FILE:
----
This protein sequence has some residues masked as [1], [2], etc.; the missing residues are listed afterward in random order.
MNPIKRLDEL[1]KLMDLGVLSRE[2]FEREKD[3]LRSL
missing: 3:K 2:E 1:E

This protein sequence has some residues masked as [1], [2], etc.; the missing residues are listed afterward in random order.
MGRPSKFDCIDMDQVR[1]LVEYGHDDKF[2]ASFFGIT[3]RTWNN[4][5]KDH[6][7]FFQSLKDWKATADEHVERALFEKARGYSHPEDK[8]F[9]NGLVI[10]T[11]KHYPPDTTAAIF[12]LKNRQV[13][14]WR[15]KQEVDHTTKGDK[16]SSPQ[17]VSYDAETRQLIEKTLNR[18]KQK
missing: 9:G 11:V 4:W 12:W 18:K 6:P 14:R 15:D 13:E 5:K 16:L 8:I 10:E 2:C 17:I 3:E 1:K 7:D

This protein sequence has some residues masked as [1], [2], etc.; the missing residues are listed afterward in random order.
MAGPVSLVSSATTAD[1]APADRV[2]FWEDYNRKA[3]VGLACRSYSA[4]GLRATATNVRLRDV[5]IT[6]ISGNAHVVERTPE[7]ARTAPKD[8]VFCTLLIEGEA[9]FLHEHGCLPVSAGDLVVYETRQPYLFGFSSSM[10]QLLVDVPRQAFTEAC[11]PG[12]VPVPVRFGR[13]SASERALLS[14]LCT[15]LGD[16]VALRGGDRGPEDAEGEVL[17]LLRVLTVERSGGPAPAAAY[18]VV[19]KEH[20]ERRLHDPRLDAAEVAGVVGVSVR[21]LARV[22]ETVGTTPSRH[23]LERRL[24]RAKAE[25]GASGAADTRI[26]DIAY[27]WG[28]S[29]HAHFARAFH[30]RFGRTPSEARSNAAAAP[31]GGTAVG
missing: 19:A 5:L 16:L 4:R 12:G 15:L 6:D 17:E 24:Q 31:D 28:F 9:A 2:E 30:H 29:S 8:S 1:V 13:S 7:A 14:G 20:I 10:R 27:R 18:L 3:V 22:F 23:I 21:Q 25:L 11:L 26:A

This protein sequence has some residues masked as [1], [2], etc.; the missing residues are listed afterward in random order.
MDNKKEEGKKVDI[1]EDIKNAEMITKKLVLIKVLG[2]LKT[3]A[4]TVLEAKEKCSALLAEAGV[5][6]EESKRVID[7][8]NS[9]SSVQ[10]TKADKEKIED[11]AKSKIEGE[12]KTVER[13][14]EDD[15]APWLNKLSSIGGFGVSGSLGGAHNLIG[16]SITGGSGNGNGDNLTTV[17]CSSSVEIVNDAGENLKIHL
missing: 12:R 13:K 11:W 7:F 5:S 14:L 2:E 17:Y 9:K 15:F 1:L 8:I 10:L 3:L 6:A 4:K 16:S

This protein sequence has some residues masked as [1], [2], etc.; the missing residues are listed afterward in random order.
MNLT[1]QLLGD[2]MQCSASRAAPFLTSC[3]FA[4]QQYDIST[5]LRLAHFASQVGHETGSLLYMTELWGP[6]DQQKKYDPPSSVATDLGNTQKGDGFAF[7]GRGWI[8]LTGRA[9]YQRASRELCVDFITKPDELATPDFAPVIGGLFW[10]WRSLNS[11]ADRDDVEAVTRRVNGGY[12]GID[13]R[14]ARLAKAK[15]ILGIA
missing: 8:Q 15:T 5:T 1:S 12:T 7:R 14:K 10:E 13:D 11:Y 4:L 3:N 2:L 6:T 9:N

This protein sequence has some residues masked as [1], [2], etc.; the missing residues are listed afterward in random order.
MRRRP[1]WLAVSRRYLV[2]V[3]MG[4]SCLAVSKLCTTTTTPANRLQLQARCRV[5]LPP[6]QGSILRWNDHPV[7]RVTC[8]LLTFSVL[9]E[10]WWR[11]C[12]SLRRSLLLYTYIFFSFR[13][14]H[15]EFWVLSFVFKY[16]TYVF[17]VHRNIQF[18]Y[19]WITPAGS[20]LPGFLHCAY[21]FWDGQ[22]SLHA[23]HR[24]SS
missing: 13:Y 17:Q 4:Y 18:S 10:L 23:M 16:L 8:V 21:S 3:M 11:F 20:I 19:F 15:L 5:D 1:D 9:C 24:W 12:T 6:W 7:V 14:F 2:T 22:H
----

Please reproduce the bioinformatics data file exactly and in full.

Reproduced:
This protein sequence has some residues masked as [1], [2], etc.; the missing residues are listed afterward in random order.
MNPIKRLDEL[1]KLMDLGVLSRE[2]FEREKD[3]LRSL
missing: 3:K 2:E 1:E

This protein sequence has some residues masked as [1], [2], etc.; the missing residues are listed afterward in random order.
MGRPSKFDCIDMDQVR[1]LVEYGHDDKF[2]ASFFGIT[3]RTWNN[4][5]KDH[6][7]FFQSLKDWKATADEHVERALFEKARGYSHPEDK[8]F[9]NGLVI[10]T[11]KHYPPDTTAAIF[12]LKNRQV[13][14]WR[15]KQEVDHTTKGDK[16]SSPQ[17]VSYDAETRQLIEKTLNR[18]KQK
missing: 9:G 11:V 4:W 12:W 18:K 6:P 14:R 15:D 13:E 5:K 16:L 8:I 10:E 2:C 17:I 3:E 1:K 7:D

This protein sequence has some residues masked as [1], [2], etc.; the missing residues are listed afterward in random order.
MAGPVSLVSSATTAD[1]APADRV[2]FWEDYNRKA[3]VGLACRSYSA[4]GLRATATNVRLRDV[5]IT[6]ISGNAHVVERTPE[7]ARTAPKD[8]VFCTLLIEGEA[9]FLHEHGCLPVSAGDLVVYETRQPYLFGFSSSM[10]QLLVDVPRQAFTEAC[11]PG[12]VPVPVRFGR[13]SASERALLS[14]LCT[15]LGD[16]VALRGGDRGPEDAEGEVL[17]LLRVLTVERSGGPAPAAAY[18]VV[19]KEH[20]ERRLHDPRLDAAEVAGVVGVSVR[21]LARV[22]ETVGTTPSRH[23]LERRL[24]RAKAE[25]GASGAADTRI[26]DIAY[27]WG[28]S[29]HAHFARAFH[30]RFGRTPSEARSNAAAAP[31]GGTAVG
missing: 19:A 5:L 16:L 4:R 12:G 15:L 6:D 17:E 24:Q 31:D 28:F 9:A 2:E 30:H 29:S 8:S 1:V 13:S 7:A 14:G 20:I 10:R 27:R 18:L 3:V 22:F 23:I 21:Q 25:L 11:L 26:A

This protein sequence has some residues masked as [1], [2], etc.; the missing residues are listed afterward in random order.
MDNKKEEGKKVDI[1]EDIKNAEMITKKLVLIKVLG[2]LKT[3]A[4]TVLEAKEKCSALLAEAGV[5][6]EESKRVID[7][8]NS[9]SSVQ[10]TKADKEKIED[11]AKSKIEGE[12]KTVER[13][14]EDD[15]APWLNKLSSIGGFGVSGSLGGAHNLIG[16]SITGGSGNGNGDNLTTV[17]CSSSVEIVNDAGENLKIHL
missing: 12:R 13:K 11:W 7:F 5:S 14:L 2:E 17:Y 9:K 15:F 1:L 8:I 10:L 3:L 6:A 4:K 16:S

This protein sequence has some residues masked as [1], [2], etc.; the missing residues are listed afterward in random order.
MNLT[1]QLLGD[2]MQCSASRAAPFLTSC[3]FA[4]QQYDIST[5]LRLAHFASQVGHETGSLLYMTELWGP[6]DQQKKYDPPSSVATDLGNTQKGDGFAF[7]GRGWI[8]LTGRA[9]YQRASRELCVDFITKPDELATPDFAPVIGGLFW[10]WRSLNS[11]ADRDDVEAVTRRVNGGY[12]GID[13]R[14]ARLAKAK[15]ILGIA
missing: 8:Q 15:T 5:T 1:S 12:T 7:R 14:K 10:E 13:D 11:Y 4:L 3:N 2:L 6:T 9:N

This protein sequence has some residues masked as [1], [2], etc.; the missing residues are listed afterward in random order.
MRRRP[1]WLAVSRRYLV[2]V[3]MG[4]SCLAVSKLCTTTTTPANRLQLQARCRV[5]LPP[6]QGSILRWNDHPV[7]RVTC[8]LLTFSVL[9]E[10]WWR[11]C[12]SLRRSLLLYTYIFFSFR[13][14]H[15]EFWVLSFVFKY[16]TYVF[17]VHRNIQF[18]Y[19]WITPAGS[20]LPGFLHCAY[21]FWDGQ[22]SLHA[23]HR[24]SS
missing: 13:Y 17:Q 4:Y 18:S 10:L 23:M 16:L 8:V 21:S 3:M 11:F 20:I 19:F 15:L 5:D 1:D 9:C 24:W 12:T 6:W 7:V 14:F 2:T 22:H